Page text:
PIVs encode one or more proteins that function to block cellular innate responses to viral infection and gene expression, thus helping the virus remain undetected in epithelial cells for as long as possible and facilitating efficient virus replication. PIV1 and PIV3 (both of genus Respirovirus) encode a nested set of C proteins, whereas PIV2 (genus Rubulavirus) encodes a V protein bearing a characteristic cysteine-rich zinc finger. Although the V and C proteins are unrelated in sequence or mechanism of action, both proteins block the induction of type I interferons (IFN) as well as IFN-induced signaling (Bartlett et al., 2010; Boonyaratanakornkit et al., 2011; Boonyaratanakornkit et al., 2009; Schaap-Nutt et al., 2010a; Schaap-Nutt et al., 2010b; Schomacker et al., 2012). The innate immune response to PIV infection helps restrict viral replication but also is thought to contribute to disease. Therefore, an understanding of the cytokine response of epithelial cells – the cells that support PIV replication – is important to understanding PIV pathogenesis. Local production of inflammatory cytokines has been described in case series of children with PIV disease, and nasal wash samples were found to contain elevated concentrations of IFN (Hall et al., 1978) and chemokines such as IL-8/CXCL8, MIP1a+1b/CCL3+4, RANTES/CCL5, and CXCL9 (El Feghaly et al., 2010; Gern et al., 2002). IL-8 and IP-10 concentrations were found to have a positive correlation with PIV disease (El Feghaly et al., 2010; Gern et al., 2002). PIV viral load also has been reported to correlate with severity of illness (Utokaparch et al., 2011). However, the kinetics of PIV replication and cytokine secretion have not, to our knowledge, been compared in a single study in primary respiratory epithelial cells. While increases in nasal wash (i.e., lumenal or apical) cytokine concentrations are consistent with the neutrophil and monocyte infiltrations seen in histopathology, chemotaxis and transmigration of white cells from the blood stream likely depend on local basolateral (rather than apical) cytokine concentrations, which cannot be measured in vivo in humans. In addition, the timing of the inflammatory response relative to virus replication is impossible to establish in naturally acquired infection, and experimental primary infection of PIV-naïve infants and young children with wild type PIV would be unethical. An additional layer of complexity is that nasal wash and tracheal lavage fluids do not permit the assessment of the relative contribution of hematopoietic versus epithelial cells to cytokine production.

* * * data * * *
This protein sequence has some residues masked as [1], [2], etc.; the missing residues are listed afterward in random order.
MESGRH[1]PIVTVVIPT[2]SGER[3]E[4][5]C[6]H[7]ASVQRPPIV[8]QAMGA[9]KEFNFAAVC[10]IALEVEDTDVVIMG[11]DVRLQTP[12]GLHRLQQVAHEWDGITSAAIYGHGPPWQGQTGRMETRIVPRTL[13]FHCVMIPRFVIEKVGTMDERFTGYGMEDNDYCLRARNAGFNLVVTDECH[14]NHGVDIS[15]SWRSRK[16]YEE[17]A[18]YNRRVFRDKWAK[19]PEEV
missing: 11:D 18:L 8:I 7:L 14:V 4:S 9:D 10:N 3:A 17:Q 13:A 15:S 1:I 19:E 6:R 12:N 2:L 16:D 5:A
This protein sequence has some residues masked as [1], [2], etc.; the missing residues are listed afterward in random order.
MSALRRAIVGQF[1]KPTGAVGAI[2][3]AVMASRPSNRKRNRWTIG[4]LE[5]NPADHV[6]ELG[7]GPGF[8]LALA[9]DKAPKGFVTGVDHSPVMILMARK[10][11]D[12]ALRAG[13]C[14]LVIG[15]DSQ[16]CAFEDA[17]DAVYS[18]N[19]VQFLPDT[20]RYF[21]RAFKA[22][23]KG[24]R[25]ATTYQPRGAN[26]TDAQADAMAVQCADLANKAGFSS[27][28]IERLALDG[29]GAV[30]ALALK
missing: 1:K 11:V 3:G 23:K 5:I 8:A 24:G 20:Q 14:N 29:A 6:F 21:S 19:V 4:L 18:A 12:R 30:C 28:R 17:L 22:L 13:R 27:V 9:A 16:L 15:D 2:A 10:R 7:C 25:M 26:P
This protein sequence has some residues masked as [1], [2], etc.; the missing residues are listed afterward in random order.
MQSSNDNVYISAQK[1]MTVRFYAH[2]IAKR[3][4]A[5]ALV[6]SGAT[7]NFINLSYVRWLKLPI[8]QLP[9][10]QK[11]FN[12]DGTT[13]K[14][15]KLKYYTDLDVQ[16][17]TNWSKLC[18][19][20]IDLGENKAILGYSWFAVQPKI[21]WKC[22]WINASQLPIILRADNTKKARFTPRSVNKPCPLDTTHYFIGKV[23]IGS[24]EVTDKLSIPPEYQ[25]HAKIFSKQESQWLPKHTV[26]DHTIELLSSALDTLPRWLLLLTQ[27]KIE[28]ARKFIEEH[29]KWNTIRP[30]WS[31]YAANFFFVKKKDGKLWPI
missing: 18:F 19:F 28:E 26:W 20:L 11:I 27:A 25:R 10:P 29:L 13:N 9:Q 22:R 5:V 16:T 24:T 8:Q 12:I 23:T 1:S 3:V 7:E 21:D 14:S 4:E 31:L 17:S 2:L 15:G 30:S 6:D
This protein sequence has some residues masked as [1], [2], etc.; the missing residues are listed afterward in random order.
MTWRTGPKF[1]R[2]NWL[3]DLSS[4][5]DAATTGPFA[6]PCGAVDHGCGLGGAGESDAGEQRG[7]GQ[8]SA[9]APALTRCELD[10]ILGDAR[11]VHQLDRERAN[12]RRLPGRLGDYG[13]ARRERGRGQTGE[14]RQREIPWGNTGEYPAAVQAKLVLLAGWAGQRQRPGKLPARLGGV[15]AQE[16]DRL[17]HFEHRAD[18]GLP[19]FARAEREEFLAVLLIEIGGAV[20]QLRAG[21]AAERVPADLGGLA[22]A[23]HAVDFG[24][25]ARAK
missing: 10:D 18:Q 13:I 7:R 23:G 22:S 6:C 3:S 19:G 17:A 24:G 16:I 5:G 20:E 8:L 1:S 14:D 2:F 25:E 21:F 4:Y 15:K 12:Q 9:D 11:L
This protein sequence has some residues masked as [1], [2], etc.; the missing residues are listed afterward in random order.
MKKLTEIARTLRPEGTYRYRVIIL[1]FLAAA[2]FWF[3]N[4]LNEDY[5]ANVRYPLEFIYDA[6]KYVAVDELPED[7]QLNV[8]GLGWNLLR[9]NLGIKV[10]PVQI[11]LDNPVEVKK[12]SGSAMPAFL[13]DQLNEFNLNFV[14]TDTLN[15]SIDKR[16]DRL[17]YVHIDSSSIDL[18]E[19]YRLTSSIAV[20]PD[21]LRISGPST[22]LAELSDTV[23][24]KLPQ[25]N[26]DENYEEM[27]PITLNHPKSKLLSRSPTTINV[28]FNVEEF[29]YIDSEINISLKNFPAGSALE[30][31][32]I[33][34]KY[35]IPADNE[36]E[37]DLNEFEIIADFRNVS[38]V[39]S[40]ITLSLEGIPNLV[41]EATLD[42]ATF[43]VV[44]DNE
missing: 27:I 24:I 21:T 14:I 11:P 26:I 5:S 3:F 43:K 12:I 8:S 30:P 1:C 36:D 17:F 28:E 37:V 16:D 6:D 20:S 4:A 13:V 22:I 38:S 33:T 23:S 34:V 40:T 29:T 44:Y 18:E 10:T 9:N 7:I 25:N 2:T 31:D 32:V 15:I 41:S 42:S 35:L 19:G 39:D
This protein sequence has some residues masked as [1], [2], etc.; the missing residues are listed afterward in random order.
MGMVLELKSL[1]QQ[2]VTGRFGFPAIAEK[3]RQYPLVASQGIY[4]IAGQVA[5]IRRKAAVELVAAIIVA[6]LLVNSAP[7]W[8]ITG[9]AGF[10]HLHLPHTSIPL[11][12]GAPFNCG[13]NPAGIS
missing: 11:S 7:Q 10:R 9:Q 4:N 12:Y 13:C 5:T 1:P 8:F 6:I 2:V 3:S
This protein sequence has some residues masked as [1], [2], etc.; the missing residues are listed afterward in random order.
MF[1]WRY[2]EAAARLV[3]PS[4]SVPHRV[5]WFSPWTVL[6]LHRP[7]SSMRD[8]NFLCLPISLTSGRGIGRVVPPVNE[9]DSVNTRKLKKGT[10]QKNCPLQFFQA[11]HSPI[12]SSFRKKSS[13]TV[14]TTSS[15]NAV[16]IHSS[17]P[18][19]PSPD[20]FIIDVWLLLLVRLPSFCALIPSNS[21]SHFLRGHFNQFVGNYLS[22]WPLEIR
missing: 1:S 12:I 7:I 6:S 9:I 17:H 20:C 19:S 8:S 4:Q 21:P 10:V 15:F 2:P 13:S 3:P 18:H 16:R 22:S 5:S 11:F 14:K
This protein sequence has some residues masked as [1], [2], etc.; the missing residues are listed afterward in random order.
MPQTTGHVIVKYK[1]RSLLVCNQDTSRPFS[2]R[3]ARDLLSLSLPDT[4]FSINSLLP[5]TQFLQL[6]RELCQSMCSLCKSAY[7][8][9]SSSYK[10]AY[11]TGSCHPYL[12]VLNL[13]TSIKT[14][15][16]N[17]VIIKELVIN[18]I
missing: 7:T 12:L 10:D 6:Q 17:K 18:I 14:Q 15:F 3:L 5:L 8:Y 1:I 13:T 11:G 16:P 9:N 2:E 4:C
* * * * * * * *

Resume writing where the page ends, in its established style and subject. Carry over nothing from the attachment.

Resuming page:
To examine PIV replication and apical and basolateral cytokine secretion simultaneously in a well-controlled setting that mimics infection in humans as closely as possible, we used an ex vivo model of fully differentiated human ciliated airway epithelium (HAE). HAE cells from human donors post mortem were grown on a filter support at an air-liquid interface to yield an epithelium that closely mimics the morphological and physiological characteristics of HAE in vivo (Pickles et al., 1998). We have previously shown that PIVs infect fully differentiated ciliated cells but not basal cells or goblet cells, and they do so without causing extensive cytopathic effect (Bartlett et al., 2008; Schaap-Nutt et al., 2010c; Zhang et al., 2005; Zhang et al., 2011). Here, we compared replication and apical and basolateral cytokine secretion in replicate HAE cultures from two donors infected with PIV1, PIV2, or PIV3 in order to understand the contribution of bronchial epithelial cells to the immune response and to PIV pathogenesis, and to test whether the PIV serotypes differ in the inflammatory response they induce.

Results and Discussion

Side-by-side comparison of PIV replication in tracheobronchial epithelium

PIV1, 2, and 3 replication was compared in parallel in human tracheobronchial airway epithelium cultures. For each virus, three cultures from each of two individual donors were infected apically, i.e., from the side that would correspond to the lumenal surface. Virus stocks used in these infections were inoculated at low multiplicity of infection (MOI) from low passage viruses to minimize contamination by defective interfering (DI) particles. Virus particles were purified from the cell culture supernatant by centrifugation and banding in discontinuous sucrose gradients to remove cytokines and other molecules produced by the infected cultures. The ratio between the infectivity titer and the titer of physical particles measured by hemagglutination assay (Materials and Methods) was similar for each of the viruses, indicating that none of the viruses contained a disproportionate content of inactivated particles or DI particles.

Virus release into the apical and basolateral compartments was monitored daily over the course of seven days after infection (Fig. 1A). For all three viruses, apical wash titers peaked on day 2 or 3 post-infection (pi) and then plateaued or decreased slightly over the next several days (Figure 1A). PIV1- and PIV3-infected epithelium yielded much higher apical wash titers (mean values of 108.9 and 107.9 TCID50/ml, respectively) than PIV2-infected cells (105.3 TCID50/ml). Previous studies in HAE suggested that PIV1 replicated better than PIV2, but those studies involved different donors and could not be directly compared (Bartlett et al., 2008; Schaap-Nutt et al., 2010c). PIV3 replication in HAE was previously shown to peak at day 2 pi, though at a lower peak titer than in the present experiment (Palermo et al., 2009). PIV1, 2, and 3 exhibit similar growth kinetics in standard cell lines, reaching peak titers of 108–109 log10 TCID50/ml (see supplemental figure). Since high titers of PIV and RSV replication in vivo generally correlates with the severity of disease and contributes to transmissibility (Karron et al., 1997; Utokaparch et al., 2011), the lower level of replication observed with PIV2 could explain why this virus causes the least burden of disease of these three serotypes (Weinberg et al., 2009). For any serotype, virus replication was similar in the two donors examined (Fig. 1A).